4 Reasons Students NEED to Apply for Scholarships
On occasion, I get to meet with high school and college students and give them a “Finance 101” presentation. For some, I include information on the costs of college and the different options they have for paying for it. I know, I know… “Their loans are just going to get forgiven, Jessica! What does it matter??” Well… You don’t know that. Even if they are, it might not solve all their problems.
So, here are reasons why ALL students need to apply for scholarships, regardless of their economic status:
1. Big payoff for little effort
There are a lot of “small” scholarships out there. $1,000 scholarships are common, and quite often, they go unclaimed. I know this because I sit on a scholarship committee myself. There have been times we literally have to go find people to apply to the scholarships. They are just sitting there waiting for applicants. Sometimes, your odds of winning, as a student, are pretty good.
Sure, a year of college might range anywhere from $10,000 – $50,000. You might think – does $1,000 really make a difference? Yes, yes it does!
Let’s say you are a high schooler earning $15/hour at your summer job. That $1,000 scholarship equates to over 66 hours of your labor. If applying for the scholarship takes you 2 hours, I would say it’s worth it.
2. Excess loans can hold you back
The fewer school loans you have, the better. Having high loans after graduation can limit your options. Perhaps your debt will make you feel like you must take the high-paying job after graduation, even though it’s the wrong one for you. Perhaps you don’t have the cash flow or good credit to buy that car, first home, etc. Perhaps it makes you feel like you aren’t ready to enter a marriage, because you are saddled with debt. Perhaps it just becomes a mental burden hanging over your head until you can pay it off.
You and your future peace and security are worth the effort it takes to apply for scholarships now.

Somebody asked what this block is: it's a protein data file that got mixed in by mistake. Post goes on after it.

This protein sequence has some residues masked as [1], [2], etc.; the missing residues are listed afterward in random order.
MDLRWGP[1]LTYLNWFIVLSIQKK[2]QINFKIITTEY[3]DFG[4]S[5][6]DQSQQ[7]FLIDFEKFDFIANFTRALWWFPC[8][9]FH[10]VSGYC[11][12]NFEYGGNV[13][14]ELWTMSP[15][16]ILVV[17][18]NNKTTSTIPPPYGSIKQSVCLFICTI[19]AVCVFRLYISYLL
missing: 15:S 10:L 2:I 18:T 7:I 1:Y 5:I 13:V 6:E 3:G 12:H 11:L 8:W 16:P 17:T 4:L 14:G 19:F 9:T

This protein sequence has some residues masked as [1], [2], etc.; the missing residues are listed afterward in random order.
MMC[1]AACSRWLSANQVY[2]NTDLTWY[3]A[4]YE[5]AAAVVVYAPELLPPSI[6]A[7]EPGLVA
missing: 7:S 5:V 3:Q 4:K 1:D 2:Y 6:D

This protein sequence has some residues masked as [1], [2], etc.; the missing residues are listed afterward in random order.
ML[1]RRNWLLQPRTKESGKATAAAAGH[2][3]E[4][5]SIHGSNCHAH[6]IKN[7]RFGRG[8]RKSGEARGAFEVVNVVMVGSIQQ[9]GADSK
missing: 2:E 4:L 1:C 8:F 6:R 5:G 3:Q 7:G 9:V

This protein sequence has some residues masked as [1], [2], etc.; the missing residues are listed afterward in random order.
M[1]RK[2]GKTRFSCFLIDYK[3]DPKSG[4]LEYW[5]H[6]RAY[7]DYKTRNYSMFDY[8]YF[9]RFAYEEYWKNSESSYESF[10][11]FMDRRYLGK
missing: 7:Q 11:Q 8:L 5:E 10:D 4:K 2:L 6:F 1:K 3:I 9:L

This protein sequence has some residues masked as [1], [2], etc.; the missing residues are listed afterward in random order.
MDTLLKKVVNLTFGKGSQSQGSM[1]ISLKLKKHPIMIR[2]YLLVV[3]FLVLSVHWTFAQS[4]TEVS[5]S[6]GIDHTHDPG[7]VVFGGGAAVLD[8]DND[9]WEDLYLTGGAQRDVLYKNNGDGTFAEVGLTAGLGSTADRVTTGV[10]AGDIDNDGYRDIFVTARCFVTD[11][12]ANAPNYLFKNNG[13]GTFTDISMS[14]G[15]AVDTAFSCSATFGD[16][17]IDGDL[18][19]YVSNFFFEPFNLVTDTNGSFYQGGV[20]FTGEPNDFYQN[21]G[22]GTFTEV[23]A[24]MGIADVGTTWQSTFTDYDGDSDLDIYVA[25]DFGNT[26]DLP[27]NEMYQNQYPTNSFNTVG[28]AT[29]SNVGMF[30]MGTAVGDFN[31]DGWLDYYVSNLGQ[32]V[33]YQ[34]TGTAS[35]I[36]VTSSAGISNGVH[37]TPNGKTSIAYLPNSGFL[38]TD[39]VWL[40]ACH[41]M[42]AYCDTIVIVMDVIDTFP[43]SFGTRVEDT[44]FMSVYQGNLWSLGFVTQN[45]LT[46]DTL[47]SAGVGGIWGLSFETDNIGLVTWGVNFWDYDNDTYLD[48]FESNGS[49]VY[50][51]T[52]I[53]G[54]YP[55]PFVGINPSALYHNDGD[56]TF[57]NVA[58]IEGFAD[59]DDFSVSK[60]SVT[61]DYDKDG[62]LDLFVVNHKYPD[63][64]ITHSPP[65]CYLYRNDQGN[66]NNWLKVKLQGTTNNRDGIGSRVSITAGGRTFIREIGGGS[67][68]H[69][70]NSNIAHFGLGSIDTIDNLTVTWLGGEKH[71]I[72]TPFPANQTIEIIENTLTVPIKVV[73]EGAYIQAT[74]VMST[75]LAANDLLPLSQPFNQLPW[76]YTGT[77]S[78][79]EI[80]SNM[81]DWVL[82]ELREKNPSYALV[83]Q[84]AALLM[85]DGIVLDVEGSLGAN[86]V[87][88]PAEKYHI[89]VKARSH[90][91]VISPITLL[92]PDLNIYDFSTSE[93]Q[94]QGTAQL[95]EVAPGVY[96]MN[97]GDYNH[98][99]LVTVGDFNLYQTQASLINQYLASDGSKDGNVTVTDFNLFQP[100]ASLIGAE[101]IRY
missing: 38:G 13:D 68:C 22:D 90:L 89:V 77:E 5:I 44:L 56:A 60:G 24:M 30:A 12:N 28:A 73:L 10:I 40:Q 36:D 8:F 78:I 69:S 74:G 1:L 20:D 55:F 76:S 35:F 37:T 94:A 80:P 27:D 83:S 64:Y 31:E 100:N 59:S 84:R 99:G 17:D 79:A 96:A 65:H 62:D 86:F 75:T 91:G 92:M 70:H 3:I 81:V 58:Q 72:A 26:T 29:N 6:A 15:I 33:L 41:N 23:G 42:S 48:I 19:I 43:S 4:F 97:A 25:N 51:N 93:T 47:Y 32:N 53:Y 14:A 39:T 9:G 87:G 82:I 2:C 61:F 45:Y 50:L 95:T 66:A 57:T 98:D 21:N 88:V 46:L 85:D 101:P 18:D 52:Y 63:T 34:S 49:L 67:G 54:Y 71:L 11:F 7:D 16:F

3. Scholarship applications can develop important skills and networks
Some scholarships require essays, volunteer hours, or even interviews. The skills and experience it takes to successfully apply for and win these scholarships directly relate to the skills you will need to succeed later in life – particularly the interviews. I’ve also learned that essays can often be repurposed and adjusted to be reused in different scenarios.
For one of the scholarships I won in college, I was able to meet the donor. That’s fairly common. It is a great opportunity to meet a remarkable person who is likely donating for a reason that is extremely important to them. Their impact in your life is meaningful and meeting you is likely very meaningful for them.
4. Loan forgiveness isn’t always cheap
Even if your student loans are forgiven in part in the future, a significant portion might not be. Also, for many federal loan forgiveness programs, loan forgiveness is a taxable event. You might have to pay a lump sum of tax in one year to compensate for the amount of your debt that was forgiven. That’s not exactly easy to plan for either.
So, my point is, I want to help students avoid huge loans as much as possible. Scholarships are one way to do that. I will remind you that there are also others, like such:
- Good working and saving habits
- Completing credits while you are a high school student
- Completing your general education credits at a local college
- Completing internship and job shadow experiences so you have more confidence you are in the right major (and not wasting classes!)